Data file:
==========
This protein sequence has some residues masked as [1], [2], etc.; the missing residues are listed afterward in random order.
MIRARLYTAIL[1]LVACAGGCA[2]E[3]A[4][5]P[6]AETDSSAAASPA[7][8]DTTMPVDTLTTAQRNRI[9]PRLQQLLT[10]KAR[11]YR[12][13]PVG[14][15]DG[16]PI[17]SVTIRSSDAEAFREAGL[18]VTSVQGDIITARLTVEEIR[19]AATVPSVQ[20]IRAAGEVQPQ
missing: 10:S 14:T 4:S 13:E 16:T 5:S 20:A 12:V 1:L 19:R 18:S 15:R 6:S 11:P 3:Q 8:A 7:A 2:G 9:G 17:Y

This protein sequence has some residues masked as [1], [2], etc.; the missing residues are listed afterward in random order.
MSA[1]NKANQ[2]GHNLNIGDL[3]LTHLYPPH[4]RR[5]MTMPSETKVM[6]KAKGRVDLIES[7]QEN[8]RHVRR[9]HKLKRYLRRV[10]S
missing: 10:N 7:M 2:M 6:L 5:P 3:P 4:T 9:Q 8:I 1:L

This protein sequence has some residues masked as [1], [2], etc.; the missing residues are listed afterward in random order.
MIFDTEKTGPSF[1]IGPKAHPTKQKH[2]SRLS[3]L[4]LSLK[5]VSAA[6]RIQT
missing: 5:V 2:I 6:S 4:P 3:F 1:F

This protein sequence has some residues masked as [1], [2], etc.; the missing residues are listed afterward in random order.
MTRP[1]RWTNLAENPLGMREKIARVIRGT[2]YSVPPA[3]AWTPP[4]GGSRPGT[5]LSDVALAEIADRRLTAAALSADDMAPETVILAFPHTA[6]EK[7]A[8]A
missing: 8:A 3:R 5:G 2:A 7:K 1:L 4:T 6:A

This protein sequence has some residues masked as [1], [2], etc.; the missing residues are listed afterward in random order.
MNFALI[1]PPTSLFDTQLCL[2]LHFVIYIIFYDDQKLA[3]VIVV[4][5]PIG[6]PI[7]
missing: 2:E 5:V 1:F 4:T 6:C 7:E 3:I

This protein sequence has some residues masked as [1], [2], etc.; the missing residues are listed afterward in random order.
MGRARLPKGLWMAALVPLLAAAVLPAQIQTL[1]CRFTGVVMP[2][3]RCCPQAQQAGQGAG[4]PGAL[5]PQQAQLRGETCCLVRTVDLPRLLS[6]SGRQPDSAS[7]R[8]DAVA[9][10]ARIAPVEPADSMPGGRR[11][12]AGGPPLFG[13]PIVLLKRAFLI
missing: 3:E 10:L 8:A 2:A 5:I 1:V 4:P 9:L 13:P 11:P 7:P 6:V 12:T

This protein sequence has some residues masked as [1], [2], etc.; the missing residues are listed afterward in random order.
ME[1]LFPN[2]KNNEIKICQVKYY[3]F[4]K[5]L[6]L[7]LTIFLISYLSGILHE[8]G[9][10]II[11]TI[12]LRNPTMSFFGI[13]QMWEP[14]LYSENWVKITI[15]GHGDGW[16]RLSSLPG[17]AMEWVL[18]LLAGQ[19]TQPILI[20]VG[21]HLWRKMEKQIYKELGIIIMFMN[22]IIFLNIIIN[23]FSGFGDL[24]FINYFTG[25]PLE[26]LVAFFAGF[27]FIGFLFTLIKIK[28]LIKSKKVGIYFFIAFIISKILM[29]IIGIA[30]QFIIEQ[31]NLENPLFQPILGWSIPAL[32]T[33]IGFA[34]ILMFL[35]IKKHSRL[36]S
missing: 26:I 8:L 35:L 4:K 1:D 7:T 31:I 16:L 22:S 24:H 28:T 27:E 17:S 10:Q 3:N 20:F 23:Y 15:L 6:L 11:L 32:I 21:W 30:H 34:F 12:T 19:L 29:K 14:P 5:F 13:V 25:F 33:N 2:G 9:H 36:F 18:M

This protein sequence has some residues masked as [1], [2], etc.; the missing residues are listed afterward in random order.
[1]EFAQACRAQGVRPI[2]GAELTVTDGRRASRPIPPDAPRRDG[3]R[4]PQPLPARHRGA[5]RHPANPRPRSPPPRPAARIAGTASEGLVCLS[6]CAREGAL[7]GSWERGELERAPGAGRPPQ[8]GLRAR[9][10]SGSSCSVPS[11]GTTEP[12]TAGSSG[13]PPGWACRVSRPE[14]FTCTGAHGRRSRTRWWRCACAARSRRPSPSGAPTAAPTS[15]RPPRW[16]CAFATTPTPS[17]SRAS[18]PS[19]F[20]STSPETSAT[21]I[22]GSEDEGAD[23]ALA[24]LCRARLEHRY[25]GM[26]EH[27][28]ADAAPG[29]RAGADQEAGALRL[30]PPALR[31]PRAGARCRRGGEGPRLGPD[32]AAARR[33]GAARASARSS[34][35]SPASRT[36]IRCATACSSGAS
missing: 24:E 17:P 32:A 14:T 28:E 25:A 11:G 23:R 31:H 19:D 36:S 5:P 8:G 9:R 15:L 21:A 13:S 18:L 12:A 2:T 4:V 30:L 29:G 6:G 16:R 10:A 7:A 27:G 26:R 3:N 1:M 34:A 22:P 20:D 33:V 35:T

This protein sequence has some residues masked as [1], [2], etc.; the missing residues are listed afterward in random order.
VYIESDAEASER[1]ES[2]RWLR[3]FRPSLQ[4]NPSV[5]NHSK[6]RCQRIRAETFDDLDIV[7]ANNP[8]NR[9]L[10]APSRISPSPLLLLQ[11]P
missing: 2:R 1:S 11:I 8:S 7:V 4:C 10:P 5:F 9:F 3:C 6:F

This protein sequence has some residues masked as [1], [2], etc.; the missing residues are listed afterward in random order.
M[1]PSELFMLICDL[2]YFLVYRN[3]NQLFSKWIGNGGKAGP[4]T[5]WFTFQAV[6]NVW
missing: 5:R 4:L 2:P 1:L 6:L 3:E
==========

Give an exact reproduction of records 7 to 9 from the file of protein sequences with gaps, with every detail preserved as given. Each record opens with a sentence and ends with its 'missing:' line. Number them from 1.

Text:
This protein sequence has some residues masked as [1], [2], etc.; the missing residues are listed afterward in random order.
ME[1]LFPN[2]KNNEIKICQVKYY[3]F[4]K[5]L[6]L[7]LTIFLISYLSGILHE[8]G[9][10]II[11]TI[12]LRNPTMSFFGI[13]QMWEP[14]LYSENWVKITI[15]GHGDGW[16]RLSSLPG[17]AMEWVL[18]LLAGQ[19]TQPILI[20]VG[21]HLWRKMEKQIYKELGIIIMFMN[22]IIFLNIIIN[23]FSGFGDL[24]FINYFTG[25]PLE[26]LVAFFAGF[27]FIGFLFTLIKIK[28]LIKSKKVGIYFFIAFIISKILM[29]IIGIA[30]QFIIEQ[31]NLENPLFQPILGWSIPAL[32]T[33]IGFA[34]ILMFL[35]IKKHSRL[36]S
missing: 26:I 8:L 35:L 4:K 1:D 7:T 31:I 16:L 22:S 24:H 28:T 27:E 17:S 10:Q 3:N 20:F 23:Y 15:L 6:L 11:L 32:I 21:W 30:H 34:F 12:T 19:L 29:K 14:P 5:F 13:V 25:F 33:N 2:G 9:H 36:F 18:M

This protein sequence has some residues masked as [1], [2], etc.; the missing residues are listed afterward in random order.
[1]EFAQACRAQGVRPI[2]GAELTVTDGRRASRPIPPDAPRRDG[3]R[4]PQPLPARHRGA[5]RHPANPRPRSPPPRPAARIAGTASEGLVCLS[6]CAREGAL[7]GSWERGELERAPGAGRPPQ[8]GLRAR[9][10]SGSSCSVPS[11]GTTEP[12]TAGSSG[13]PPGWACRVSRPE[14]FTCTGAHGRRSRTRWWRCACAARSRRPSPSGAPTAAPTS[15]RPPRW[16]CAFATTPTPS[17]SRAS[18]PS[19]F[20]STSPETSAT[21]I[22]GSEDEGAD[23]ALA[24]LCRARLEHRY[25]GM[26]EH[27][28]ADAAPG[29]RAGADQEAGALRL[30]PPALR[31]PRAGARCRRGGEGPRLGPD[32]AAARR[33]GAARASARSS[34][35]SPASRT[36]IRCATACSSGAS
missing: 24:E 17:P 32:A 14:T 28:E 25:A 11:G 23:R 31:H 19:D 36:S 5:P 8:G 9:R 15:L 21:A 13:S 18:L 12:A 2:T 4:V 30:L 29:G 6:G 16:R 10:A 7:A 27:G 26:R 3:N 1:M 34:A 22:P 20:D 33:V 35:T

This protein sequence has some residues masked as [1], [2], etc.; the missing residues are listed afterward in random order.
VYIESDAEASER[1]ES[2]RWLR[3]FRPSLQ[4]NPSV[5]NHSK[6]RCQRIRAETFDDLDIV[7]ANNP[8]NR[9]L[10]APSRISPSPLLLLQ[11]P
missing: 2:R 1:S 11:I 8:S 7:V 4:C 10:P 5:F 9:F 3:C 6:F